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Pennsylvania lawmakers call for permanent funding, expansion of Scandinavian model of prisons

FILE PHOTO: In this Thursday, Aug. 29, 2019 file photo, an inmate and artist named Ezra poses for a portrait at the State Correctional Institution in Chester, Pa.
Matt Rourke
FILE PHOTO: In this Thursday, Aug. 29, 2019 file photo, an inmate and artist named Ezra poses for a portrait at the State Correctional Institution in Chester, Pa.

Kevin Amir Bowman, spent 34 years in prison for a crime he didn’t commit.

In 1989, he was charged with first-degree murder, aggravated assault, conspiracy, and weapons violations. The state granted him a new trial in 2023, and the charges against him were later dismissed.

He spent his latter years incarcerated in a special unit of SCI Chester known as Little Scandinavia before his exoneration.

Little Scandinavia houses 64 inmates and gives prisoners more independence, allowing them to do things such as make their own meals. It focuses on rehabilitation over punishment.

Bowman is now the founder and CEO of the nonprofit “Just Better Men,” which works with young men and women facing adversity. He said the approach used at SCI Chester was transformative.

“The difference in Little Scandinavia, you’re interacting,” he said. “You’re sitting and you’re eating with these people. You’re playing sports with them. You’re talking about, life matters and things that go on in your life, as well as theirs. That’s that interaction you need to go back into society. To be a better person. To change.”

Now, state lawmakers are trying to secure permanent funding for the unit. The push is being led by Rep. Ben Waxman, D-Philadelphia, who said the model can better prepare prisoners to return to the outside world.

“The focus is on rehabilitation and the focus is on the realization that people who are incarcerated will return to our society and therefore that the focus must be on making sure that they are turning in a way that has them be productive members of society,” he said.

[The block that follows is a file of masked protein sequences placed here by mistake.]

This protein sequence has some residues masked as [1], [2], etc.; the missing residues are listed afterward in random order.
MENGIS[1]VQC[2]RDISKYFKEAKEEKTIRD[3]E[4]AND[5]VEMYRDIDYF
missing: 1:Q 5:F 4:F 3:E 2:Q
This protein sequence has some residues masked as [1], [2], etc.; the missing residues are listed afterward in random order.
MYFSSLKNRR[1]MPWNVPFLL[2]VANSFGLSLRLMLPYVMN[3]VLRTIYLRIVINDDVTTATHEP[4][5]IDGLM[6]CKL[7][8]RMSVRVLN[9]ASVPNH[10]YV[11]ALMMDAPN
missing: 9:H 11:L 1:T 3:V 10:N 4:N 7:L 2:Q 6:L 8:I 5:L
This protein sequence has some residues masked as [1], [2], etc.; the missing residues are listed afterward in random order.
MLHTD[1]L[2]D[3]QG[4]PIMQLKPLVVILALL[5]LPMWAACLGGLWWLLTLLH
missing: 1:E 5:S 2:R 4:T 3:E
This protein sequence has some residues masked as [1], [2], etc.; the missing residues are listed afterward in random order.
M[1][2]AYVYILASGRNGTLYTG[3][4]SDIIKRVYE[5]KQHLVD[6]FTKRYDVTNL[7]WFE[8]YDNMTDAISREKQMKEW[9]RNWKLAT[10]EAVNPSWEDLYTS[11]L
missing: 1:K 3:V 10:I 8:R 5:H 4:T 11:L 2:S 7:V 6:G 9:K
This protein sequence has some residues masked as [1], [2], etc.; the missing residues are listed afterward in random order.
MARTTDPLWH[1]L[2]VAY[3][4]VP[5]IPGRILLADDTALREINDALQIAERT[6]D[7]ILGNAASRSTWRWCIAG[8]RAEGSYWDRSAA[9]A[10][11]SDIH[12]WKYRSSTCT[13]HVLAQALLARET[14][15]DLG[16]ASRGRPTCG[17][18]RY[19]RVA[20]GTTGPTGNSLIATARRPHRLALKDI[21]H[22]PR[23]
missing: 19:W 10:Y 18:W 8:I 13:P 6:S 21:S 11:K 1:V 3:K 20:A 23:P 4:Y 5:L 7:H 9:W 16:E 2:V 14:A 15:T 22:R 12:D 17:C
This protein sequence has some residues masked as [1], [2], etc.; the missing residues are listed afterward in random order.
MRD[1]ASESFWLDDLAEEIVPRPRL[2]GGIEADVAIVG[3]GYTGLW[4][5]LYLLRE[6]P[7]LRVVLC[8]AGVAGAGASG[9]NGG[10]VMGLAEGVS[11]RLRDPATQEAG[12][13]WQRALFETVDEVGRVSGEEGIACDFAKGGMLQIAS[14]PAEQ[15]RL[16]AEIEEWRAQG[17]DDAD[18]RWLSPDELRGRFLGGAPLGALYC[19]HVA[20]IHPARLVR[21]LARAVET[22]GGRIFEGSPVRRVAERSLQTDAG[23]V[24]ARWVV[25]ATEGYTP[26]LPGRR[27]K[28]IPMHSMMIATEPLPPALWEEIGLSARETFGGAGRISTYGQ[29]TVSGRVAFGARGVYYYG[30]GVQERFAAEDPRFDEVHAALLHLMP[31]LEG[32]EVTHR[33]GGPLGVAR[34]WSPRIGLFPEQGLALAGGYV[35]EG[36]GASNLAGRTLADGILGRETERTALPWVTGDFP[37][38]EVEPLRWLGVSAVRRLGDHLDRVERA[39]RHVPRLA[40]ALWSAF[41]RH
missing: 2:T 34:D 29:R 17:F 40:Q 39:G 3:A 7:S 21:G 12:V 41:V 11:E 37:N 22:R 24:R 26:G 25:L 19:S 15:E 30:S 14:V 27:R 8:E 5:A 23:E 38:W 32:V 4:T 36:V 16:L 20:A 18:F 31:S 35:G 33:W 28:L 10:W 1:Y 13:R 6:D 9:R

Inmates are chosen through a lottery system. No reported instances of violence has been associated with the program, even though prisoners have access to cooking equipment such as knives.

Bowman was critical of other prison programs, saying they could lead to people being incarcerated again because they don’t help inmates develop new skills.

“You’re basically putting someone in prison, whether they committed the crime or they did commit the crime,” he said. “You’re not giving them the tools to change and you’re bringing these same individuals back into society. And they’re angry. They don’t have no skills to make any money to live a life.”

He said in prison he learned how to use a cell phone and how to go to a supermarket and use coupons.

Rep. Emily Kinkead, D-Allegheny, said the program model also benefits corrections officers.

“We have seen the quality of life for the corrections officers on this unit also dramatically improve the corrections officers that I spoke to on this unit,” she said. “We’re talking about how they actually look forward to going to work. They enjoy the work that they do. They enjoy being able to have a relationship with the inmates on this unit and working together, collaborating together and making a difference together.”

Sen. Camera Bartolotta, R-Beaver, co-chair of the legislature’s Criminal Justice Reform Caucus, said she “absolutely and wholeheartedly” agrees with the Democrats’ proposal.